Recently in Performances
Written at a time when both his theatrical business and physical health were in a bad way, Handel’s Faramondo was premiered at the King’s Theatre in January 1738, fared badly and sank rapidly into obscurity where it languished until the late-twentieth century.
Fabio Luisi conducted the London Symphony Orchestra in Brahms A German Requiem op 45 and Schubert, Symphony no 8 in B minor D759 ("Unfinished").at the Barbican Hall, London.
The atmosphere was a bit electric on February 25 for the opening night of
Leoš Janàček’s 1921 domestic tragedy, and not entirely in a
Each March France's splendid Opéra de Lyon mounts a cycle of operas that speak to a chosen theme. Just now the theme is Mémoires -- mythic productions of famed, now dead, late 20th century stage directors. These directors are Klaus Michael Grüber (1941-2008), Ruth Berghaus (1927-1996), and Heiner Müller (1929-1995).
The latest instalment of Wigmore Hall’s ambitious two-year project, ‘Schubert: The Complete Songs’, was presented by German tenor Christoph Prégardien and pianist Julius Drake.
On March 10, 2017, San Diego Opera presented an unusual version of Georges Bizet’s Carmen called La Tragédie de Carmen (The Tragedy of Carmen).
For his farewell production as director of opera at the Royal Opera House, Kasper Holten has chosen Wagner’s only ‘comedy’, Die Meistersinger von Nürnberg: an opera about the very medium in which it is written.
The dramatic strength that Stage Director Michael Scarola drew from his Pagliacci cast was absolutely amazing. He gave us a sizzling rendition of the libretto, pointing out every bit of foreshadowing built into the plot.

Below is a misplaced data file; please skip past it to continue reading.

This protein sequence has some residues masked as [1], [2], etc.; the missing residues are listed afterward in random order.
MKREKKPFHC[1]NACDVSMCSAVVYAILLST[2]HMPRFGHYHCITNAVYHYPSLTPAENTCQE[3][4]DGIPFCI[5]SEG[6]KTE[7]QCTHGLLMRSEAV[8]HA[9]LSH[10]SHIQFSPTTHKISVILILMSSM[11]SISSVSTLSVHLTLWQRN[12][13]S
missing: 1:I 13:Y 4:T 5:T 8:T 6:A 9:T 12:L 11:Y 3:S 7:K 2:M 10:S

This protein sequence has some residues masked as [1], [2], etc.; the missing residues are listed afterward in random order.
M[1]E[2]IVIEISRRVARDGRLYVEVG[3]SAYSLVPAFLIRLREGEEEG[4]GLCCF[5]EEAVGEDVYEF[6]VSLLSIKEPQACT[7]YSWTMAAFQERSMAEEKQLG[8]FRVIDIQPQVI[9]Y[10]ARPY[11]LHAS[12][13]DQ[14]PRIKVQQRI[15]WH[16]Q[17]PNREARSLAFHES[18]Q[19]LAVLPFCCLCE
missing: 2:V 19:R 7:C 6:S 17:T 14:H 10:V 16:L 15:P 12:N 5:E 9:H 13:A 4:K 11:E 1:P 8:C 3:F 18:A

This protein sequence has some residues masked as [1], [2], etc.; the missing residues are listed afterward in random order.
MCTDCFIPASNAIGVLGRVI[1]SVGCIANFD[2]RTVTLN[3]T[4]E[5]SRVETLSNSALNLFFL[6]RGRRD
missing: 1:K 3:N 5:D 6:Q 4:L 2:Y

On February 25, 2017, in Tucson and on the following March 3 in Phoenix, Arizona Opera presented its first world premiere, Craig Bohmler and Steven Mark Kohn’s Riders of the Purple Sage.
During the past few seasons, English Touring Opera has confirmed its triple-value: it takes opera to the parts of the UK that other companies frequently fail to reach; its inventive, often theme-based, programming and willingness to take risks shine a light on unfamiliar repertory which invariably offers unanticipated pleasures; the company provides a platform for young British singers who are easing their way into the ‘industry’, assuming a role that latterly ENO might have been expected to fulfil.
A song cycle within a song symphony - Matthias Goerne's intriuging approach to Mahler song, with Marcus Hinterhäuser, at the Wigmore Hall, London. Mahler's entire output can be described as one vast symphony, spanning an arc that stretches from his earliest songs to the sketches for what would have been his tenth symphony. Song was integral to Mahler's compositional process, germinating ideas that could be used even in symphonies which don't employ conventional singing.
On February 21, 2017, San Diego Opera presented Giuseppe Verdi’s last composition, Falstaff, at the Civic Theater. Although this was the second performance in the run and the 21st was a Tuesday, there were no empty seats to be seen. General Director David Bennett assembled a stellar international cast that included baritone Roberto de Candia in the title role and mezzo-soprano Marianne Cornetti singing her first Mistress Quickly.
In Neil Armfield’s new production of Die Zauberflöte at Lyric Opera of Chicago the work is performed as entertainment on a summer’s night staged by neighborhood children in a suburban setting. The action takes place in the backyard of a traditional house, talented performers collaborate with neighborhood denizens, and the concept of an onstage audience watching this play yields a fresh perspective on staging Mozart’s opera.
Patricia Racette’s Salome is an impetuous teenage princess who interrupts the royal routine on a cloudy night by demanding to see her stepfather’s famous prisoner. Racette’s interpretation makes her Salome younger than the characters portrayed by many of her famous colleagues of the past. This princess plays mental games with Jochanaan and with Herod. Later, she plays a physical game with the gruesome, natural-looking head of the prophet.